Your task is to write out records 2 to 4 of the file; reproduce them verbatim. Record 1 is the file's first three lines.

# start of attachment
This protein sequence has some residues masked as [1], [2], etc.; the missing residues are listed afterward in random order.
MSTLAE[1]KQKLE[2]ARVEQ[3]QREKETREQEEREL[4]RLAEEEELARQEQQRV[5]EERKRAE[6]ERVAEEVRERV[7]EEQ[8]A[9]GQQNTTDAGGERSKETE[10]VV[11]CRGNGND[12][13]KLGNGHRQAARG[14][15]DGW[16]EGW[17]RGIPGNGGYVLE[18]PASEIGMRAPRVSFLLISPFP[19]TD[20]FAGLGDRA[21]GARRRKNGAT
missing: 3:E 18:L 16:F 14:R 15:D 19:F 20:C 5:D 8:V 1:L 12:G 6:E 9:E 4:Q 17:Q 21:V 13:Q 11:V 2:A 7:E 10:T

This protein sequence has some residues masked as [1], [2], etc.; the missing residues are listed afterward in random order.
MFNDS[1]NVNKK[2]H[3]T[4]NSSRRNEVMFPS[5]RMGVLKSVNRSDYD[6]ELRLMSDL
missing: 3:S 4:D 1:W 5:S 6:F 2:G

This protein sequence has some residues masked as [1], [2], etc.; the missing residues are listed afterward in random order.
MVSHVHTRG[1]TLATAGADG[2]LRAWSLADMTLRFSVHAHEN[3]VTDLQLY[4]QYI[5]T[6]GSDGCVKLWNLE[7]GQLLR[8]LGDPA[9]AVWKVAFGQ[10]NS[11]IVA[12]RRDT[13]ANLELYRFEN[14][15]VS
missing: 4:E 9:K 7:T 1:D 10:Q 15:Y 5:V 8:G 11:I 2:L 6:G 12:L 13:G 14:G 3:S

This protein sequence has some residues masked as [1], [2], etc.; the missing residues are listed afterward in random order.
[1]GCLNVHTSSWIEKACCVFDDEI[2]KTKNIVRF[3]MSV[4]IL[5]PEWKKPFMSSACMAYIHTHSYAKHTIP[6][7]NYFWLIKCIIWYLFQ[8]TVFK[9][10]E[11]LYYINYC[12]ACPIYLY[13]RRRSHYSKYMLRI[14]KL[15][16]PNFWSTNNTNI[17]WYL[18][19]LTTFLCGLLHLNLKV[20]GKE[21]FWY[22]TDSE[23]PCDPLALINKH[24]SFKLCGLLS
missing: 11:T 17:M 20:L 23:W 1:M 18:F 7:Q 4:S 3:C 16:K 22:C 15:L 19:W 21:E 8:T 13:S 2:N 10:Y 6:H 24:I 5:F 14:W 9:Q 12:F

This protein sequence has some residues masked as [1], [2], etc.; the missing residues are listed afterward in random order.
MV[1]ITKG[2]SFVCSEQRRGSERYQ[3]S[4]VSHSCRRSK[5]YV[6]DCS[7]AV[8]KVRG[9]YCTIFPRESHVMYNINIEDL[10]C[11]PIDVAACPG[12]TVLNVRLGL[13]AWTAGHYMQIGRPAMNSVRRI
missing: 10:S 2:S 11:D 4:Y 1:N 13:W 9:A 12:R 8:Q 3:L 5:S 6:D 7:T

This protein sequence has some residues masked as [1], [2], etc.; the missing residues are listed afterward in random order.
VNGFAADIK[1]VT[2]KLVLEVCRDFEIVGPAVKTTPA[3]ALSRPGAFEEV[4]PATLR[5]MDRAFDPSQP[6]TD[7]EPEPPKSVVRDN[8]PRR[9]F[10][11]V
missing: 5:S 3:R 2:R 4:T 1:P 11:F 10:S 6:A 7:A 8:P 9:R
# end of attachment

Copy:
This protein sequence has some residues masked as [1], [2], etc.; the missing residues are listed afterward in random order.
MFNDS[1]NVNKK[2]H[3]T[4]NSSRRNEVMFPS[5]RMGVLKSVNRSDYD[6]ELRLMSDL
missing: 3:S 4:D 1:W 5:S 6:F 2:G

This protein sequence has some residues masked as [1], [2], etc.; the missing residues are listed afterward in random order.
MVSHVHTRG[1]TLATAGADG[2]LRAWSLADMTLRFSVHAHEN[3]VTDLQLY[4]QYI[5]T[6]GSDGCVKLWNLE[7]GQLLR[8]LGDPA[9]AVWKVAFGQ[10]NS[11]IVA[12]RRDT[13]ANLELYRFEN[14][15]VS
missing: 4:E 9:K 7:T 1:D 10:Q 15:Y 5:V 8:G 11:I 2:L 6:G 12:L 13:G 14:G 3:S

This protein sequence has some residues masked as [1], [2], etc.; the missing residues are listed afterward in random order.
[1]GCLNVHTSSWIEKACCVFDDEI[2]KTKNIVRF[3]MSV[4]IL[5]PEWKKPFMSSACMAYIHTHSYAKHTIP[6][7]NYFWLIKCIIWYLFQ[8]TVFK[9][10]E[11]LYYINYC[12]ACPIYLY[13]RRRSHYSKYMLRI[14]KL[15][16]PNFWSTNNTNI[17]WYL[18][19]LTTFLCGLLHLNLKV[20]GKE[21]FWY[22]TDSE[23]PCDPLALINKH[24]SFKLCGLLS
missing: 11:T 17:M 20:L 23:W 1:M 18:F 7:Q 4:S 3:C 16:K 22:C 15:L 19:W 21:E 8:T 13:S 2:N 10:Y 6:H 24:I 5:F 14:W 9:Q 12:F